Shares round-up: Johnson Matthey, Naked Wines

by Graeme Evans from interactive investor |

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More good news on vaccines fails to fix market jitters, but some stocks do well despite Covid-19.

More encouraging vaccine trial results failed to remedy a bout of market jitters today as investors digested the downside risks from a second wave of Covid-19 cases.

BP (LSE:BP.) and Royal Dutch Shell (LSE:RDSB) were among the biggest fallers as the FTSE 100 index surrendered some of its recent gains, despite AstraZeneca (LSE:AZN) and the University of Oxford showing that their planned vaccine produces a strong immune response in older adults.

Sentiment has been shaken by the rising number of Covid-19 cases in the United States, where the threat of new restrictions is weighing on the appetite for risk. The FTSE 100 index had been up by 15% at one point this month, with the positive vaccine news from Pfizer (NYSE:PFE)/BioNTech (NASDAQ:BNTX) and US-based Moderna (NASDAQ:MRNA) helping the likes of mining giant BHP rise by as much as 12%.

But UBS analysts said yesterday that the recent surge in metal prices warranted some profit-taking as they shifted their stance on commodities back to neutral from most preferred.

The Swiss bank said:

“The risk to demand for commodities needs to be considered with the latest Covid-19 waves in Europe and the US, particularly given mobility restrictions and their negative impact on oil demand.”

Having seen diversified commodities rise by 11.8% on a spot basis since mid-July, it said now was the time for investors to take a more nuanced approach towards the sector.

UBS still thinks there is ample upside potential for crude oil in 2021 due to the resumption of international air travel once a vaccine become widely available.

Essential for the next leg up in oil prices is not a steady drop in oil inventories, however, but a reversal of global oil spare capacity of seven million to 10 million barrels per day.

“With a lack of supply-side investments, pricing power can partially return in favour of oil producers. This sets the tone for brent crude oil prices to trade at $55-60 (£41-45) in the second half of 2021.”

The bank is also targeting a last bounce in gold, reflecting the yellow metal's short-term diversification benefits and the fact that central banks are likely to keep monetary policy accommodative for the timebeing. 

Higher precious metal prices boosted revenues figures from FTSE 100-listed Johnson Matthey (LSE:JMAT) today, with the world's largest refiner of secondary platinum group metals able to grow its top line by 2% to almost £7 billion in the six months to 30 September.

However, demand in its clean air division was much lower than last year, leading to an overall 88% slide in pre-tax profits to £26 million in the period. Trading conditions have since shown signs of improvement, particularly in China, and the maker of emissions control catalysts is seeing a pick-up in activity among car makers.

The path of recovery, however, remains uncertain and the company is still not providing guidance for the year to 31 March. In light of this backdrop, shares fell 102p to 2,448p as Johnson Matthey also cut its interim dividend by 18% to 20p a share.

In upbeat corporate news, AIM investors have continued to toast the performance of Naked Wines (LSE:WINE) as the subscription business benefits from favourable trends.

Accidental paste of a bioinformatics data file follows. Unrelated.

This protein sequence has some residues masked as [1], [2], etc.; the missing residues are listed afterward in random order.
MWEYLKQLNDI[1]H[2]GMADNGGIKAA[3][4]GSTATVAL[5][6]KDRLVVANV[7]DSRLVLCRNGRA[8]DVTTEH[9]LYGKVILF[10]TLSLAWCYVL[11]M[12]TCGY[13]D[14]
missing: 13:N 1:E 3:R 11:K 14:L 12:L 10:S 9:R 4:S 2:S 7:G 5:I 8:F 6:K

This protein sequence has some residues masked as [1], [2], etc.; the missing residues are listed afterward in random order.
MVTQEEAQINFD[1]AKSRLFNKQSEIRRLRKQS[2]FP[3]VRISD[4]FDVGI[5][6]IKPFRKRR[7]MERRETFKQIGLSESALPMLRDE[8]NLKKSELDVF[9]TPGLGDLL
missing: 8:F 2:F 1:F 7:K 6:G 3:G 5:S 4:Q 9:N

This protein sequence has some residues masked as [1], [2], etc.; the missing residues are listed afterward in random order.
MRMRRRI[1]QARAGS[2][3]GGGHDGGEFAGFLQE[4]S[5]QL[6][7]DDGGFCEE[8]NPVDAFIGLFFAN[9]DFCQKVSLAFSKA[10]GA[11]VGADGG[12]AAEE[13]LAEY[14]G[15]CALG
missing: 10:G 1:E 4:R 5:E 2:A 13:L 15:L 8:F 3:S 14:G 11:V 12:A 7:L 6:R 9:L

CEO Nick Devlin believes that Covid-19 has been an “inflection point” for the online wine market as buyers recruited during the pandemic become repeat customers. This is particularly significant in the United States, where the company has described the crisis as doing 20 years' work in one month in terms of channel shift.

Today's interim results showed that revenues jumped 80% to £157.1 million, with the contribution from repeat customers rising 89% to £36.2 million. It has doubled warehouse capacity and now expects revenues for the year to grow by between 55% and 65%.

The half-year adjusted loss of £3.2 million improved by £1.3 million despite higher investment. 

Devlin added:

“Naked Wines is a bigger, better business than it was 12 months ago. The last six months have been a critical period in the development of the company. We have delivered exceptional growth and a permanent step change in scale and efficiency for the organisation.”

Shares in the company, whose split from the retail operations of Majestic Wine last December now looks particularly well timed, jumped to 539p in the opening minutes of trading before retreating back to 488.5p, a drop of 2% on the day. 

These articles are provided for information purposes only.  Occasionally, an opinion about whether to buy or sell a specific investment may be provided by third parties.  The content is not intended to be a personal recommendation to buy or sell any financial instrument or product, or to adopt any investment strategy as it is not provided based on an assessment of your investing knowledge and experience, your financial situation or your investment objectives. The value of your investments, and the income derived from them, may go down as well as up. You may not get back all the money that you invest. The investments referred to in this article may not be suitable for all investors, and if in doubt, an investor should seek advice from a qualified investment adviser.

Full performance can be found on the company or index summary page on the interactive investor website. Simply click on the company's or index name highlighted in the article.

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